A Bungled Plan

by Joseph G. Lariosa

If you know your enemies and know yourself, you can win a hundred battles without a  single loss.
“If you only know yourself, but not your opponent, you may win or may lose.
“If you know neither yourself nor your enemy, you will always endanger yourself.”

— Chinese Proverb

CHICAGO (JGL) – President Noynoy Aquino’s Oplan Exodus took a page out of Operation Neptune Spear (unofficially code name Geronimo), the U.S. Navy Seal mission to capture dead or alive Osama bin Laden when he allowed suspended Philippine National Police Chief Alan Purisima to call the shots while keeping in the dark his subordinate Deputy Director General Leonardo Espina, PNP officer-in-charge, the Armed Forces of the Philippines, and his other security advisers of the operation.

Exodus succeeded in its mission with the killing of Zulkifli Adbhir a.k.a. Marwan but with a heavy prize – the massive loss of life of 44 members of PNP’s Special Action Force (SAF).

If there were no collateral damage in Operation Exodus, like Operation Neptune Spear, there would have calls for the extension of PNoy’s term beyond 2016, not resignation! There was no doubt that after the successful surgical-precision execution of Operation Neptune Spear, it burnished President Obama’s image and improved his chances to get re-elected.

President Aquino’s letting Purisima call the shots was like letting a suspended basketball coach draw up plays by remote control, which is unheard of, instead of the assistant coach, which is in keeping with rules of the game. What President Aquino should have done was to tell Purisima to brief General Espina, his assistant coach, about Oplan Exodus and wish General Espina the best of luck. If it succeeded without heavy casualties, Espina could always give credit to the support of both President Aquino and General Purisima, as “victory has thousands fathers. Failure is an orphan,” according to President John Kennedy.

But if it succeeded like a pyrrhic victory as it did happen, Espina had nobody to blame but himself. President Aquino’s allowing Purisima to run the show but concealing it from Espina and the Armed Forces of the Philippines was like President Obama giving the go-ahead of Operation Neptune Spear to capture “Geronimo” (Osama bin Laden) without letting bin Laden’s host government, Pakistan, know about the operation. But there was difference — Mr. Obama has a basis not to trust Pakistan.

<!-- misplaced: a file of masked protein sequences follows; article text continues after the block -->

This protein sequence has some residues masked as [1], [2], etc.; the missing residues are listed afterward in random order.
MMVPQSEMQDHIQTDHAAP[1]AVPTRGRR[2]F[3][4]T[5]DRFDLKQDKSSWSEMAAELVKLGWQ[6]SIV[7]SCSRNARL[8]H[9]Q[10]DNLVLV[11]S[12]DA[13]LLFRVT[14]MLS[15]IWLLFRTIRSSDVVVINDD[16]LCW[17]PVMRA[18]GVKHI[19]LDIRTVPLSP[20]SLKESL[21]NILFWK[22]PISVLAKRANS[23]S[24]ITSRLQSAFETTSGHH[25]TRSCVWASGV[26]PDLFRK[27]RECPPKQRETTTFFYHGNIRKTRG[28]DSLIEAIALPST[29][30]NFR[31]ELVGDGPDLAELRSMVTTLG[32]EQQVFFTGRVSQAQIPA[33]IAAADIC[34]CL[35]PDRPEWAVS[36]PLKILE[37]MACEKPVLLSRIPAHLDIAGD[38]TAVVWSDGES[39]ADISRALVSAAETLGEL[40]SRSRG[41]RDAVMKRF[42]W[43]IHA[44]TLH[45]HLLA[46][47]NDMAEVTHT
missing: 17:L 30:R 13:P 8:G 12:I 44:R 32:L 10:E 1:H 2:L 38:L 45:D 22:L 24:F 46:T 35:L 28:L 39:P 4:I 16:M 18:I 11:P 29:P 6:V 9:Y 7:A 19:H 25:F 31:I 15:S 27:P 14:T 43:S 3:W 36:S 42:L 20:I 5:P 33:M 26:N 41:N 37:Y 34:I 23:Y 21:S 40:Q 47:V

It was Obama’s deliberate call to keep the Pakistan government from knowing about U.S. Navy’s Seal pursuit of Osama bin Laden because the Armed Forces Chief of Pakistan was a gracious host and protector of the architect of 9/11. I have no doubt, Mr. Obama took the risk of courting diplomatic protest from the Pakistan government because he could be privy to A-1 intelligence that bin Laden and the Pakistan military were having unholy alliance. I would have supported President Aquino to keep the Armed Forces out of the loop of Oplan Exodus if he ordered the verification of the claim of former Abu Sayyaf hostage Gracia Burnham in her book with Dean Merrill, In the Presence of My Enemies, (2003, Tyndale House Publishers, Inc. Carol Stream, Illinois) that “President Arroyo’s troops provide(d) the Abu Sayyaf with their daily bread (.)”

On page 223 of the book, it said, “We were told that it was because (Abu) Sabaya was wheeling and dealing with the AFP general in that area over how to split up any ransom that might be paid. Arlyn de la Cruz (a Filipino reporter) had warned us about that.

“You know, this is going to be a really big deal,” she said, “and everybody is going to expect their share.” “Sabaya was willing to give the general 20 percent of the action. But the messenger reported back that this wasn’t enough. “The general wanted 50 percent – when his own government steadfastly condemned the ransom concept altogether. We weren’t really surprised at this, as over the years we had read newspaper articles about generals’ wives installing floors of smuggled marble in Corinthian Gardens, an elite section of Manila, and about their children attending the best schools abroad. Those things don’t happen on a Filipino general’s salary.”


When ransom negotiation with general fell apart, the book said, a radio announcer, using coded messages, said, “The bank turned down your offer for the house that you wanted to sell, and they’re going to come now and take the house by force. My advice would be for you to leave the house so you don’t get in any trouble.”

In the same book, on page 253, it said, “Musab (one of the kidnappers) was trying to get one million pesos ($20,000) from a Manila senator for her (Ediborah Yap’s) release, but the senator kept stalling. This made Sabaya look bad, since he had announced over the radio that Ediborah would soon be released as an act of good faith on the Abu Sayyaf’s part. Now he couldn’t make good his promise, thanks to Musab’s wheeling and dealing.”

If President Aquino investigated this matter after he took power from President Arroyo and realized there was truth to these allegations by Ms. Burnham, he could have prosecuted the general, although, it is not yet too late in the day. And he could have used this collusion of the AFP general with Abu Sayyaf as an excuse to let the AFP be in the dark on Operation Exodus and the Filipino people would have gotten his full backing.

But as to Purisima keeping his assistant, Espina, in the dark of the operation, Purisima could do so only if he could show proof that Espina will be a liability, not an asset, to the operation.

For the carnage, President Aquino has nothing to blame but himself for not surrounding himself with trusted people, who can get the job done and who can tell him the truth no matter who gets hurt.


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